Published Jun 21, 2018There are only three musicians on British songwriter and multi-instrumentalist Olivia Chaney's second solo album, Shelter: producer Thomas Bartlett, violinist Jordan Hunt and Chaney herself (on guitar, piano, pump organ, Rhodes, dobro and harmonium). That's fewer than on her 2015 debut, The Longest River, and marks a shift back to her solo sound after Offa Rex's The Queen of Hearts in 2017, which saw Chaney interpreting British folk revival songs with the Decemberists as her backing band.
Chaney retreated to an 18th century family cottage in North Yorkshire to write Shelter, and though it was recorded in New York City, the quiet arrangements serve to maintain the intimacy of Chaney's songs.
Being left alone to write in a quiet cottage in rural England sounds romantic, but on the opening title track, Chaney sings, almost as if singing a written letter or a poem over meditative solo guitar, of the internal toil you can be left with when you're alone; of the need to befriend and face your own demons. "When I came to that place I did not feel / The way I was supposed to," she sings. Chaney wrote eight out of the ten songs on Shelter — a record for her so far — but on "Shelter," she admits it did not come easy. "I dismiss each kernel as / A start I cannot finish," she sings.
Chaney's music draws from folk, classical and traditional music, and her songs have a contemporary vantage point that glances forwards and backwards in time. "Colin and Clem," played on pump organ and harmonium, tells the story about an at times awkward yet ultimately meaningful visit to a little country church, while on standout piano/Rhodes song "Dragonfly," Chaney evocatively reflects on childhood, innocence and loss. "Mother wears old silk dresses / And hides those pretty eyes / Always late to pick me up / From the moment she arrives / I look back to see that someone stole her time," Chaney sings.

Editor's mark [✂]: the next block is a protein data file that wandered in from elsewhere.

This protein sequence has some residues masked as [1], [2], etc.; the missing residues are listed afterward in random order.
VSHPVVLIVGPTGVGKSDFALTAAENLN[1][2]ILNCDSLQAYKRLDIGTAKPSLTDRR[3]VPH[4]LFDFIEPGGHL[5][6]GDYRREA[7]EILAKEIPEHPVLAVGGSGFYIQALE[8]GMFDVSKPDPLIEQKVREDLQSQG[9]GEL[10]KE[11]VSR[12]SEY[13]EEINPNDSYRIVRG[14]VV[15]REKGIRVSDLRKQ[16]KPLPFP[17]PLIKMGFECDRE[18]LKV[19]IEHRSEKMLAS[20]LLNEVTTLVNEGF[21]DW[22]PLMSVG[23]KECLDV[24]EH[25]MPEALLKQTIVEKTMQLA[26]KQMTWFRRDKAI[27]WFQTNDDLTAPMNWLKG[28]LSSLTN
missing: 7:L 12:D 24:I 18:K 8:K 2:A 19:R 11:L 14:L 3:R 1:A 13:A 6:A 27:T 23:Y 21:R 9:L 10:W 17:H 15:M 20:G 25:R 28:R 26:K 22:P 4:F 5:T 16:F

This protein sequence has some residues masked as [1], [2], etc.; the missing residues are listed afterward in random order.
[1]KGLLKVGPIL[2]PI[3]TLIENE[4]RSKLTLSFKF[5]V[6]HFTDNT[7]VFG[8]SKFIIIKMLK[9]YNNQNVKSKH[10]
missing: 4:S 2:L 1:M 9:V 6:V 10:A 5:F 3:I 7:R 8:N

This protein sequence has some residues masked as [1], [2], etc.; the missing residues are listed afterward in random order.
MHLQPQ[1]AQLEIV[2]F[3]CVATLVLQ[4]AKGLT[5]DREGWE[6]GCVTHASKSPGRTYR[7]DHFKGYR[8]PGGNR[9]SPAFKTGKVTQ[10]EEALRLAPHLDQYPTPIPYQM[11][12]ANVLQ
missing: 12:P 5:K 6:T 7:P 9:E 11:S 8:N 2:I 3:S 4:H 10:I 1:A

Some of Chaney's songs and stories are borrowed — "A Tree Grows in Brooklyn," for example, is an homage to the classic American novel — and others are love songs, quiet moments of lightness, longing, joy and contentment. Gratitude comes through gently on "Roman Holiday," which ends with the sound of bells from Santa Maria Maggiore in Rome.
With the two covers Chaney includes back-to-back, she juxtaposes two sides of her musical personality, releasing the tension built in Shelter's most esoteric, challenging classical performance (Henry Purcell's "O Solitude") with the relative ease of her more casually sombre cover of Frank Harford and Tex Ritter's "Long Time Gone."
Chaney moves with ease from nearly operatic to contemporary and casual and sounds equally at home. (Nonesuch)